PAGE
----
Check the introduction to this series here: Humanity Is Gone! – Here Is Humanity!
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One of the things I really enjoyed about that book of Etienne Balibar essays on nationalism is the flashback. We, the People of Europe? was published in the aftermath of the September 11 attacks, and many of its essays spoke to the issues that dominated politics of the time.
What dominated those politics was George W Bush and his impending invasion of Iraq. I was part of the opposition, and I made my voice heard as loud as I could. I was part of my city’s local media – I attended and covered protests, I interviewed people about their stances.
|The protests against Bush's invasion of Iraq that I covered|
in Newfoundland were never quite this big, of course.
But they had a good, healthy size.
One of my courses in the same year that book was published even had a major paper project where we analyzed the Iraq invasion vote in the Security Council from the geopolitical perspective of our choice of permanent member. It became my first essay writing award as a student – declared the best undergraduate paper in all the humanities and social science disciplines of my 12,000-strong student body.*
* And I won again two years later for an essay about Michel Foucault’s concept of power. You can’t say I didn’t get a lot of encouragement to find a career in the academy.
The Iraq invasion and the Bush years were when I became politically mature. How I thought about W’s government and the unfolding disaster of that war was the starting point for a lot of my views about politics, war, activism, and ethics today. And I think that’s true for a lot of people my age.
The storm of conflicting ideas that flew around in that turbulent time** informs the philosophical standpoint of Utopias. It’s examining the paradoxes of buoyant idealism co-existing with stark pessimism.
** Like the turbulence has ever stopped. It was the time when turbulence began. It only felt turbulent at the time, because we were leaving the 1990s, when all the conflicts the Bush years brought to the forefront had a low enough intensity that we could ignore them.
In the book’s last essay, Balibar is trying to squeeze what utopian energy he can from the depressing situation of neoconservatism’s triumph. When he gave the talk that became that essay, the United States was barrelling toward the invasion of Iraq. One of the pro-war voices that Balibar singles out for critique is Robert Kagan, one of the leading neoconservative intellectuals.
|Robert Kagan, today of the Brookings Institute, who|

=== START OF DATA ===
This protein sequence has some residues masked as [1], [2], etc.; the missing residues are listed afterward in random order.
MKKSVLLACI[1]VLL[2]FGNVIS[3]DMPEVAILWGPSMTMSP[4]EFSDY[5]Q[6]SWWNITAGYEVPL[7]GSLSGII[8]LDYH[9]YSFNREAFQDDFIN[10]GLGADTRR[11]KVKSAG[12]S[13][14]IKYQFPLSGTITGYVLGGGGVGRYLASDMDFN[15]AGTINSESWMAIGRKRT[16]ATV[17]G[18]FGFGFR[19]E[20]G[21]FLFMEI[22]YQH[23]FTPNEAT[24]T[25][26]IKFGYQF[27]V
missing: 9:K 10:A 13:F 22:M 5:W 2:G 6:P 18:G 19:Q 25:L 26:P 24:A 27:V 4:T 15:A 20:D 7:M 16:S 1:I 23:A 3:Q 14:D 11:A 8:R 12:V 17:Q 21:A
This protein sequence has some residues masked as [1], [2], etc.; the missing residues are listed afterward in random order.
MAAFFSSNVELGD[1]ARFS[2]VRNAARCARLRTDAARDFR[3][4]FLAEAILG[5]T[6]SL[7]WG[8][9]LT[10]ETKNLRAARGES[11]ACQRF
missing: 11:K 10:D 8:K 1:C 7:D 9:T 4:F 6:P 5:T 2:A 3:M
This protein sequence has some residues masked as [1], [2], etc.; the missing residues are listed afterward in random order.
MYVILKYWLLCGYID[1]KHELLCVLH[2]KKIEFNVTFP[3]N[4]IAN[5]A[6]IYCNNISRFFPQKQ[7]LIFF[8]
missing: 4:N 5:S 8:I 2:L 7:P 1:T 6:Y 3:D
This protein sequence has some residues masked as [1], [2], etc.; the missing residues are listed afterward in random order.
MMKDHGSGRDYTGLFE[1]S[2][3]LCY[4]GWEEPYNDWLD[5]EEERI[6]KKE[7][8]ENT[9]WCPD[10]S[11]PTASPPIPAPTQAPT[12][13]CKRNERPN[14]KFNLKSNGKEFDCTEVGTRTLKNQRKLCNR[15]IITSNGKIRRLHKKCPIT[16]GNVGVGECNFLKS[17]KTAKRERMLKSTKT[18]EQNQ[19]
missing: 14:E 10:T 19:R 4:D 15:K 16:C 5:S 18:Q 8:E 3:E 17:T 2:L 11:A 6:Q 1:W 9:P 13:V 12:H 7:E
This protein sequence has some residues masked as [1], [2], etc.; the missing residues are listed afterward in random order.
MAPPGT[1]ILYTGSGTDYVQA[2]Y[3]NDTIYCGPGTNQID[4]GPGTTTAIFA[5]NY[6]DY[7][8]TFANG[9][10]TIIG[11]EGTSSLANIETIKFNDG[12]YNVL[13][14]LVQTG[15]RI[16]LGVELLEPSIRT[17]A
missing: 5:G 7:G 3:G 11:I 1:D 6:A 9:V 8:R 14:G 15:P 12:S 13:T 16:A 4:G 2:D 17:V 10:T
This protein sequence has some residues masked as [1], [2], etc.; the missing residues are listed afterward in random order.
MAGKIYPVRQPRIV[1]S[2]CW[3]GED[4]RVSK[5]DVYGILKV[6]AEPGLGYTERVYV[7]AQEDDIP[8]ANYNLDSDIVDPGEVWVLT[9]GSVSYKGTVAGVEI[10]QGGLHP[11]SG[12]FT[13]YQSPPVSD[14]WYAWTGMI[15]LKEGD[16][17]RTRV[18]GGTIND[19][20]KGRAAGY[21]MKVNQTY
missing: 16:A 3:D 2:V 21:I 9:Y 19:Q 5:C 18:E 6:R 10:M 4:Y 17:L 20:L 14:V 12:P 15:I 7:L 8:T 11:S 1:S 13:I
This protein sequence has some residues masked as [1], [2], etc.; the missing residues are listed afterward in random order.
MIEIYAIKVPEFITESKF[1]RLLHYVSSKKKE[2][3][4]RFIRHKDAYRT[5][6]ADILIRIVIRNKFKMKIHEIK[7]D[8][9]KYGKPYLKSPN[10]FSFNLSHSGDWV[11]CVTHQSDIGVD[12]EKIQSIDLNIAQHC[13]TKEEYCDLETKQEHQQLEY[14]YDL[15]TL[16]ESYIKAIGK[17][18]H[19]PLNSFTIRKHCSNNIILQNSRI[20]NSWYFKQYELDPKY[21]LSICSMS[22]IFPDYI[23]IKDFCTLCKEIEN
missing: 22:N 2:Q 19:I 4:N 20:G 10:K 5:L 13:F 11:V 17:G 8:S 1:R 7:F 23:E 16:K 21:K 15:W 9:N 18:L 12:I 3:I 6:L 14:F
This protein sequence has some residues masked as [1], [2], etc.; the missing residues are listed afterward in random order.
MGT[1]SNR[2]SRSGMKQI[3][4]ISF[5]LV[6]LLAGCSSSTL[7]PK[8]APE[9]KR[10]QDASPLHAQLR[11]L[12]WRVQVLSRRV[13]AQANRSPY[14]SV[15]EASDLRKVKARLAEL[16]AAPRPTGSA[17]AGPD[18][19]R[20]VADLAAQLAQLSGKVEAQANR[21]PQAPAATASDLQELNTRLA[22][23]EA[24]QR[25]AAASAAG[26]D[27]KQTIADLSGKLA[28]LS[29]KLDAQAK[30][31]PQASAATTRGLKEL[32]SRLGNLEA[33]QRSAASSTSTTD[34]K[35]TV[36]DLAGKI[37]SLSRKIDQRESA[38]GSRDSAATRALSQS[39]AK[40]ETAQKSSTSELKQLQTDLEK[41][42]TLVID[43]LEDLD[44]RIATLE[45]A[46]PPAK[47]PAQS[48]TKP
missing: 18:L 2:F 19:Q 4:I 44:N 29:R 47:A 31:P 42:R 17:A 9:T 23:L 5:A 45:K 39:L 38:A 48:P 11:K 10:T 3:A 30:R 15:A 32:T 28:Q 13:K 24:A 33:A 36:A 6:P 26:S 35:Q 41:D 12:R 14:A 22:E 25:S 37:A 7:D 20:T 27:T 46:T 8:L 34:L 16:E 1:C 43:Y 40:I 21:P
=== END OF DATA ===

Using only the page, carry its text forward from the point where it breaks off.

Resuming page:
believes in the inevitability of war and the eternal
necessity of military power for peace.
Kagan offers a sobering challenge to any idealist of world peace who sees a model to be followed in the project of the European Union. In his essay “Power and Weakness,” Kagan basically calls bullshit on the idealism of international law, and pretty much any political program aimed at establishing perpetual world peace under the rule of law.
You can read the whole essay without having to look for pirated versions – it’s still available for free. And the argument is essentially that European state leaders have only focussed on international diplomacy and rule of law as the best route to peace because they can no longer bomb their enemies into submission.
The world, in Kagan’s view, will always be a violent place where everyone can potentially descend into horrifying war with everyone else. And I’m not disputing this claim – he has plenty of evidence on his side.
The world is a place where massive military power, or a good relationship with it, will always be necessary to survive. Even while being such a massive military power invites violence on you, makes you a target.
Europe used to be a massive military power. Several, in fact. Kagan uses the term machtpolitik, foreign relations based on force and the threat of force. But centuries of state-vs-state military violence since the Treaty of Westphalia in 1648 created the modern Western state? Eventually, it led to a point of mutually assured destruction.
And the destruction happened. It was called the first two world wars. European military force was so decimated by decades of total war that they could no longer really function as global military powers anymore. European economic power – especially as the EU – was the basis of its global power after their military implosion.
That's nothing to sneeze at – we’ve seen many examples of Europe’s economic power. Both for good, as in the global growth of European companies with social democratic models of worker relations and innovation like Siemens and IKEA. But also for ill, as in the European Central Bank’s punitive destruction of the Greek economy.
Yet for Kagan, none of this is enough, because it’s still possible for any truly great power to carpet-bomb all the major countries of Europe to rubble and blood without serious resistance. For Kagan, the definition of great power is solely in military terms, for this exact reason.
So when you bring those premises to your political thinking, of course you won’t seen any alternative to the massive state violence of a military with global reach. It’s not as if those militaries can’t get a lot of stuff done. Not that you’d really want to do any of what a massive military can do when it really gets moving on a mission.
For Kagan, taken as the voice of the model neoconservative military hawk, European leaders could choose a path of diplomacy and international rule of law for their global politics because they had a patron. They had a protector. They had a country who was willing to front the military budget and the lives of its soldiers.
The USA had their back. The American military would do the dirty work so European leaders and people could afford to be peaceniks. Is that the only way peace can be possible? . . . . To Be Continued